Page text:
A. Entry of Default Judgment

Plaintiffs have applied for a default judgment in this action on the basis that Defendant has failed to plead or otherwise defend or appear after valid service. Under Federal Rule of Civil Procedure 55(b)(2), the court may enter a default judgment once the Clerk, under Rule 55(a), has entered the party's default

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based upon a failure to plead or otherwise defend the action. Fed.R.Civ.P. 55(b)(2). " A default judgment may be entered against an infant or incompetent person only if represented by a general guardian, committee, conservator, or other like fiduciary who has appeared." If the court is satisfied that jurisdiction is proper and that service of process upon the defendant was adequate, courts are instructed to consider several facts in determining whether to grant default judgment:

(1) the possibility of prejudice to the plaintiff, (2) the merits of plaintiff's substantive claim, (3) the sufficiency of the complaint, (4) the sum of money at stake in the action, (5) the possibility of a dispute concerning material facts, (6) whether the default was due to excusable neglect, and (7) the strong policy underlying the Federal Rules of Civil Procedure favoring decisions on the merits.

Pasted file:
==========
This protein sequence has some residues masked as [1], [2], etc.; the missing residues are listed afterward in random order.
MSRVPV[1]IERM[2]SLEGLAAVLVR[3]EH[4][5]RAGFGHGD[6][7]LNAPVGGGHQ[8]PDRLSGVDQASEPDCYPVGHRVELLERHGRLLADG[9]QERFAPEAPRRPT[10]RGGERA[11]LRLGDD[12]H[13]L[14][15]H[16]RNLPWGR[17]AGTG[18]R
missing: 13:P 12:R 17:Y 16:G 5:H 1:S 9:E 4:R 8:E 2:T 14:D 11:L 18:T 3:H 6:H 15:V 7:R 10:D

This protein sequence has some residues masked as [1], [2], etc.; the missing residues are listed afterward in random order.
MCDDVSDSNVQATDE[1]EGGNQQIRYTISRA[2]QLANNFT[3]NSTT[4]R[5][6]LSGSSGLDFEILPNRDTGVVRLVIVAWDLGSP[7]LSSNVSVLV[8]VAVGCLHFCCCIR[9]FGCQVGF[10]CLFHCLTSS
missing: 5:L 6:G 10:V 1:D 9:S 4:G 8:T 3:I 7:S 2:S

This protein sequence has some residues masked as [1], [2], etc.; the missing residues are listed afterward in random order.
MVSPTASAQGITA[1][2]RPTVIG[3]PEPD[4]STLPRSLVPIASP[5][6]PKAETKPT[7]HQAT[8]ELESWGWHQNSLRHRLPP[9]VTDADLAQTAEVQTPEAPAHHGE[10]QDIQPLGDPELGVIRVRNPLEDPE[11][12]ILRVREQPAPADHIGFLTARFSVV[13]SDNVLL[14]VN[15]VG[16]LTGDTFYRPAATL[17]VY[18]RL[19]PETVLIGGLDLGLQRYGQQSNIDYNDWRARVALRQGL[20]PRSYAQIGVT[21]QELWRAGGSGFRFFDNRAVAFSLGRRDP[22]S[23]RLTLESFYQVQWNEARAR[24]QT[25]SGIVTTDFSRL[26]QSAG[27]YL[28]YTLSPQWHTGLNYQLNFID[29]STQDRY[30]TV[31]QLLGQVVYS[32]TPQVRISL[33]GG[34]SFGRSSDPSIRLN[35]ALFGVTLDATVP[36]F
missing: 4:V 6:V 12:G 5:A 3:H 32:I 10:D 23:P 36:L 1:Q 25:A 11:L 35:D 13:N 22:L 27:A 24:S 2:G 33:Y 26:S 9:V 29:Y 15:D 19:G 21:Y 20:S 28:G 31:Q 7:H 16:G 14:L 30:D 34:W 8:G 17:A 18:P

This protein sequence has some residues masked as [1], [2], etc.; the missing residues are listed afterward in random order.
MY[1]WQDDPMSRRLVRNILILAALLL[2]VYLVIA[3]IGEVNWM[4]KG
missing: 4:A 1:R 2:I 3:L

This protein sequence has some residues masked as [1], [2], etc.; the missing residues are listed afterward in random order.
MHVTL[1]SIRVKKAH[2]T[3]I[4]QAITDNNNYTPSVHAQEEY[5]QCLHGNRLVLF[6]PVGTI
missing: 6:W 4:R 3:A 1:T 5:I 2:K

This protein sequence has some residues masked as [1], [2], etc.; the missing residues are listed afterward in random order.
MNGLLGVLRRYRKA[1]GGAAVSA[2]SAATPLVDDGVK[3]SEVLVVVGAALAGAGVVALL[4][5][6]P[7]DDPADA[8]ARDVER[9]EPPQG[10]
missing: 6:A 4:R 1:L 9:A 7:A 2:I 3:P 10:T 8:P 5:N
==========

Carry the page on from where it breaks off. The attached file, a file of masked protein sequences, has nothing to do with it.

Eitel v. McCool, 782 F.2d 1470, 1471-72 (9th Cir. 1986). In making its decision, the court takes all factual allegations in the complaint, except those relating to damages, as true. TeleVideo Systems, Inc. v. Heidenthal, 826 F.2d 915, 917-18 (9th Cir. 1987) (citing Geddes v. United Fin. Grp., 559 F.2d 557, 560 (9th Cir. 1977)). Where a court finds that default should be granted, it may award damages if the plaintiff satisfies its burden of proving the damages through evidence. See id.